time

Forget Your Deadlines, We're On Sovereign Time

Forget Your Deadlines, We're On Sovereign Time

Time. It is what it is, right? Relentless and uncaring. Immutable and inevitable.

And yet… Is this all there is? Could there be an alternative? What if we didn’t need to buy into the relentless progression of time and those killer deadlines we live (and die) by?

Let’s reconsider our life-and-death relationship with time.

Conversations With an Empty Chair, #365StrongStories 53

imageOne Friday, my Mom and I spent the day in the kitchen talking about a revolution.  Well, we were whispering about the stuff that eventually leads to revolution. We were talking about the state of the world and daring to examine our fears and entertain all the “what ifs?” What happens when we all find out that Al Gore has been right about the climate?  What happens when people really start to run out of water? How many links in the chain have to break before our global network of food distribution is disrupted? In what part of the psyche and the spirit should stories like Cormac McCarthy’s The Road reside?

It has been six years since my mother and I had the luxury of marinating on our 3 a.m. worries together. We lavished so much attention on hypothetical global crises and never spared a thought for the private tragedies that could be so much harder to bear.

We had no idea then that mom had a few hundred thousand minutes left to live. She’d be dead of a sudden heart attack by mid-summer and she’d never know if any our great big global fears would change our comfortable American lives.

Now that I sit alone at the same kitchen in 2016, I don’t have any clarity more clarity about the fate of western civilization. I’m not even sure have any more perspective on the unbearably brief and precious nature of an individual life. I still wish away time as I long for spring and pray that the tougher phases of childhood will pass quickly.

But then I dive deep into this line from Natalie Goldberg: “Give everything while you can.”

I think it’s easy to misread this as “do more!” After all, we live in a “lean in” and “manifest 6 figures in 30 days” kind of world. But I guess I have learned enough about mortality and personal tragedy to reframe these words into those that heal rather than strain.

That winter day in 2010, my mother and I didn’t leave the kitchen. We didn’t solve a single problem or even take the dog for a walk. We snuggled my new baby girl and we loved one another and we dared to be vulnerable and speak our truths. Though I cry as I type these words, it’s just because I am overcome with gratitude for knowing that on that particular day, we gave each other everything while we could.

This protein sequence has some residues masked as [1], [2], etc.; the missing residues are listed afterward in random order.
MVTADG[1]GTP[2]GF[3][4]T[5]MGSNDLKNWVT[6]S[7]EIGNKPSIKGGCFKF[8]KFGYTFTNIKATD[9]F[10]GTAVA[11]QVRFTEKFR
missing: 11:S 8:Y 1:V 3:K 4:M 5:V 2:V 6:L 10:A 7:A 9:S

“I don’t have time to write!”: the Tough Love Answer and the Soul-Level Response

MG_Header_w_biline_hiresSovereign Standard, Issue 35 What’s the reason why people get this close to inviting me to be their writing coach and then press the pause button?

“I really want to give this content creation process the attention it deserves, and I am just not ready to do that yet.”

Whether you're looking to hire a writing coach and editor or whether you're working solo on all the website content, blog posts, and guest posts, you feel the same pressure: “I don’t have time to write!”

The tough love answer to “I don’t have time to write”

“I don’t have time to write!”: the Tough Love Answer and the Soul-Level ResponseBecause I like you, I will tell you that, even as a writer, I understand this squeeze. Granted, for me the problem is “I don’t have time to write enough,” but the principle is the same.

There’s so much you want to say, so much that you want to explore… there just aren’t enough hours in the week.

And because I love you, I'll listen to your “not enough time!” lament. Then I will then ask you what your goals are - professionally, creatively, personally.

You’ll think I’m changing the subject and giving you a chance to tell me about all the other really neat stuff that’s more important than your writing practice including your plans to:

  • Start a podcast
  • Build a membership group
  • Develop a product and make money while you sleep (finally!)
  • Work your way to Oprah’s couch (because it’s the goal even when you need cable to see it)